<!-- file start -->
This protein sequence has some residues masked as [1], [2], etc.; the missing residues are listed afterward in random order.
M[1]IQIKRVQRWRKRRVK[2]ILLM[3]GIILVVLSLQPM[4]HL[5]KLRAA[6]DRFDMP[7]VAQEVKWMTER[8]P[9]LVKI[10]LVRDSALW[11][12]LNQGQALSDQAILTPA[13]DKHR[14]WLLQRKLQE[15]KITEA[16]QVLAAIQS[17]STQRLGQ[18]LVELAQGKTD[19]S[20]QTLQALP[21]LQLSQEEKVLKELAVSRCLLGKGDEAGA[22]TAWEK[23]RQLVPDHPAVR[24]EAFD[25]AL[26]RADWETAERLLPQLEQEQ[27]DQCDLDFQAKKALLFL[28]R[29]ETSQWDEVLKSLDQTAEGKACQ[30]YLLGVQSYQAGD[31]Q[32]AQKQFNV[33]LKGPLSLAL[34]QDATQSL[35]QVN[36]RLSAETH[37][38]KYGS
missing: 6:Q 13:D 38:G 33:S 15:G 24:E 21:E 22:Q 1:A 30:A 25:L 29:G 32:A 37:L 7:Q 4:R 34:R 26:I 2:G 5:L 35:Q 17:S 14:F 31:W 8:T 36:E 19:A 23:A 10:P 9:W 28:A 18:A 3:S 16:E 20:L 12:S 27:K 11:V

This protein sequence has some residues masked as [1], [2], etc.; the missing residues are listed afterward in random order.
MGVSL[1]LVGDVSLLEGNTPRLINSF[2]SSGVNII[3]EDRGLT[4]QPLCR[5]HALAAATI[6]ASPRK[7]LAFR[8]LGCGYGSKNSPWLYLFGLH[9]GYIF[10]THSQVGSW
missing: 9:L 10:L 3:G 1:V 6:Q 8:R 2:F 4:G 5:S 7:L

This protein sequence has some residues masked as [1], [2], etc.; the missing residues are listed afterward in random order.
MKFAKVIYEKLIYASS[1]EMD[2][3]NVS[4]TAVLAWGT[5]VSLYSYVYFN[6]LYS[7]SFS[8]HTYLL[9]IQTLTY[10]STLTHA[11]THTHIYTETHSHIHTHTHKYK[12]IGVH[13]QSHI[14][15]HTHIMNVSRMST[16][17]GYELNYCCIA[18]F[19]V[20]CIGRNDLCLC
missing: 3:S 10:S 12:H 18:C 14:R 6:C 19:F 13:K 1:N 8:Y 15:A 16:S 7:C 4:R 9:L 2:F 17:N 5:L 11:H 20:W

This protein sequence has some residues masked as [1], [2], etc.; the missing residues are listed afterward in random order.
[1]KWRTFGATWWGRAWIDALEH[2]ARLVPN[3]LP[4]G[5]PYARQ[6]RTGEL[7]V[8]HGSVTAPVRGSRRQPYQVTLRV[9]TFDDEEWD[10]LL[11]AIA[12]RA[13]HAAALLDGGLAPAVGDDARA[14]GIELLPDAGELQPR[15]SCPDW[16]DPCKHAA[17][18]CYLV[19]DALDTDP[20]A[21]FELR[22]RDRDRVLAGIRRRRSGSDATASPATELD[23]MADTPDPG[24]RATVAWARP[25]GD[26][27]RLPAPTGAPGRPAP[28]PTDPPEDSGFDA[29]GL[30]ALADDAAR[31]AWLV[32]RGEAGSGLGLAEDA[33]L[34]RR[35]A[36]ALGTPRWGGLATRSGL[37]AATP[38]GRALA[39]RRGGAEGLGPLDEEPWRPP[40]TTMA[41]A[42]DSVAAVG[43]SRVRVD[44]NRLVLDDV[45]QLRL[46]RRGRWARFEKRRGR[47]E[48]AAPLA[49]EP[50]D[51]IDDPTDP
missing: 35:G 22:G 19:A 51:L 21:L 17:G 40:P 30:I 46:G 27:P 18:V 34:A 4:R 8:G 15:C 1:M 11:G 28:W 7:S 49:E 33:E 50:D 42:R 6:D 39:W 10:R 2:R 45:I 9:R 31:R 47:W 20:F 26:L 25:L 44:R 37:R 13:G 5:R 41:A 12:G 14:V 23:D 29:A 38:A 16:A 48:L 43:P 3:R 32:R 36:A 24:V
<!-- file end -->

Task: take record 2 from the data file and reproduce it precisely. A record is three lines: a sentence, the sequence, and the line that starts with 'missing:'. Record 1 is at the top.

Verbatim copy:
This protein sequence has some residues masked as [1], [2], etc.; the missing residues are listed afterward in random order.
MGVSL[1]LVGDVSLLEGNTPRLINSF[2]SSGVNII[3]EDRGLT[4]QPLCR[5]HALAAATI[6]ASPRK[7]LAFR[8]LGCGYGSKNSPWLYLFGLH[9]GYIF[10]THSQVGSW
missing: 9:L 10:L 3:G 1:V 6:Q 8:R 2:F 4:G 5:S 7:L